“In Nebraska students arrive at the university with a set of values they have learned from childhood, and we encouraged students to use those values to help them develop a CBA Student Code of Conduct,” Plowman said.

Tessa Bright, a 2011 master in professional accounting graduate who helped coordinate the process with Lawrence and the Student Advisory Board last year, believes it is important to have an ethics code at CBA for students in the job market.

“It will tell recruiters and employers something about the culture here at CBA, and the values our students will bring to their work place,” said Bright, who now works at Grant Thornton in Minneapolis, Minn.

More than a year ago, a team of six undergraduate students formed an ethics committee and examined what constitutes an ethics code. Under Lawrence’s guidance, they researched the best practices of writing one and read the codes from other schools and businesses. They knew, however, if the code was going to represent the values and culture of UNL business students, it had to have broad student input.

“We surveyed hundreds of CBA students to discover which values were important to them. The data was analyzed with the help of finance professor, Dr. John Geppert. Once we had the information, we could finally start the process of writing the code,” Bright said.

After writing the first draft, the committee shared it with classes and student organizations to get feedback from students and faculty. The final draft was finished in November 2011.

Ethics committee member Kaitlin Coziahr, an economics and finance major from Omaha, sees a unifying quality for students that sign their name to the pledge.

“It sets a standard to which we, as students, will hold one another. Additionally, our signatures will demonstrate to business professionals that we do aspire to these beliefs and ethical values,” said Coziahr. “It lets current and future students know what is expected, the beliefs we hold, rather than just outlining a list of rules to follow.”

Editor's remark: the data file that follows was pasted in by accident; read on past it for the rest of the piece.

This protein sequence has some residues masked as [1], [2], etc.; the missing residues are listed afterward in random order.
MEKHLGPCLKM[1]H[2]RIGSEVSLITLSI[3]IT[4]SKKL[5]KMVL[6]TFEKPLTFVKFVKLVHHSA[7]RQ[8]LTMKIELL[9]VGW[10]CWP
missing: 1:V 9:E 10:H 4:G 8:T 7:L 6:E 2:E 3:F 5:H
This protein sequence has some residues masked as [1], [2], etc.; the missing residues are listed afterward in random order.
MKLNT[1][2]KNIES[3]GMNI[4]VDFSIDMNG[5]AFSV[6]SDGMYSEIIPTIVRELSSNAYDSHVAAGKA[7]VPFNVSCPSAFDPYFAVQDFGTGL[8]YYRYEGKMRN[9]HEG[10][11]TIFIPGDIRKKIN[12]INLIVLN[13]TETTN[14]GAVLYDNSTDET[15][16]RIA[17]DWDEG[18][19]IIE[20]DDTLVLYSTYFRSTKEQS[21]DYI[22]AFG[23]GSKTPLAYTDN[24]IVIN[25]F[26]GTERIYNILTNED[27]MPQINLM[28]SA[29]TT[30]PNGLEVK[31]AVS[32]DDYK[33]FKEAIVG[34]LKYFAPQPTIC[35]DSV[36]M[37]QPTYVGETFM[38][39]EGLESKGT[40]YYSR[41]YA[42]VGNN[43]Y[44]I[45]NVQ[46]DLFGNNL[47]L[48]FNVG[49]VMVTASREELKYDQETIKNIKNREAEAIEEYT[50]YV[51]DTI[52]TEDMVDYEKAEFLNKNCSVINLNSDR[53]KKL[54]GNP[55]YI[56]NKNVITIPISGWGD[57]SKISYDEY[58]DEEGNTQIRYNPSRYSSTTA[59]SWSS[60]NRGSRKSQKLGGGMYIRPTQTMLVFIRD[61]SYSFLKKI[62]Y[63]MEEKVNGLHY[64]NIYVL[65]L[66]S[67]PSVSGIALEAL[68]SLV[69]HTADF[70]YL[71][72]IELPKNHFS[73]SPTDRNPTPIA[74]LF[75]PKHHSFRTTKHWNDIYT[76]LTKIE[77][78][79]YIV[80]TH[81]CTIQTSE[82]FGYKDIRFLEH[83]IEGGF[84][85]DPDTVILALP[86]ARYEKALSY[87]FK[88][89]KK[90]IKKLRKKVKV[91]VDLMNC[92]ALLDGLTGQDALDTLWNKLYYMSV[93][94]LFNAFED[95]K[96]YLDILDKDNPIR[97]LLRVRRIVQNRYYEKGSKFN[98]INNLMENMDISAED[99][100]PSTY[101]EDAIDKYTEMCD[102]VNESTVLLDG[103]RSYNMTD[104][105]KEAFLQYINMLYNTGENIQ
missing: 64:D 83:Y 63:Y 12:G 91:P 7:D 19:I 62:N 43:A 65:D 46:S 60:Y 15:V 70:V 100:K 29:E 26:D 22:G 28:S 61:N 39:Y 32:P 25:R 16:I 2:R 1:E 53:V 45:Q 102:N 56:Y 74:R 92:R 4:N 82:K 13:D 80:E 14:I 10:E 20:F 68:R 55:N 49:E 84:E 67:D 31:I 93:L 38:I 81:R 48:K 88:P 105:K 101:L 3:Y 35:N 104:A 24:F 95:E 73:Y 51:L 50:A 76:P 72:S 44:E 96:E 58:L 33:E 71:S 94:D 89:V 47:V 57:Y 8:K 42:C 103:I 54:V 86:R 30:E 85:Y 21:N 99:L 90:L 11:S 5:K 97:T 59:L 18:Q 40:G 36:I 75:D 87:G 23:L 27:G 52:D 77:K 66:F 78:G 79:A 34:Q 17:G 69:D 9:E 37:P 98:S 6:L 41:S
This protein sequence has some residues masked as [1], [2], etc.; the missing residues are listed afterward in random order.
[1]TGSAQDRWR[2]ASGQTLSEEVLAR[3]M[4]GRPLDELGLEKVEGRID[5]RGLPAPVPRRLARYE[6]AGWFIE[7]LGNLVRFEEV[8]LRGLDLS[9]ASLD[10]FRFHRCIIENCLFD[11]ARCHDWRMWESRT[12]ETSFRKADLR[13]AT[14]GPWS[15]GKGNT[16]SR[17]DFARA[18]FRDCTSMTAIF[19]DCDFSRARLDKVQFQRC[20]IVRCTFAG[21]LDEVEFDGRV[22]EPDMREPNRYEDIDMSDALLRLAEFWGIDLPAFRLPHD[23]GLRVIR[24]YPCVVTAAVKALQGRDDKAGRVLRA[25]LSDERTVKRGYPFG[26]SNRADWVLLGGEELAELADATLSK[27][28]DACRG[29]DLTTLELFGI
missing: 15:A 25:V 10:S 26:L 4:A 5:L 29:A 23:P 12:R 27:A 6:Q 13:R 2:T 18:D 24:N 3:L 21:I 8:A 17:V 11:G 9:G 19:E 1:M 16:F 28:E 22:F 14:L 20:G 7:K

UNL College of Business Administration Student Ethics Code
 
Integrity:
  • We will accept responsibility for our actions and hold others accountable for theirs.
  • We will adhere to our moral principles in all situations and support others in doing the same.
Honesty:
  • We will be sincere and authentic in our communications and interactions with others. 
  • We will strive to create an environment of trust by being honorable and trustworthy.
Professionalism:
  • We will learn and adhere to the ethical standards of our chosen professions.
  • We will strive for continuous learning by participating in the educational opportunities presented to us.
Respect and Compassion:
  • We will treat others with fairness, respect and compassion. 
  • We will create a culture of inclusiveness by welcoming the diversity in our ideas, beliefs and backgrounds.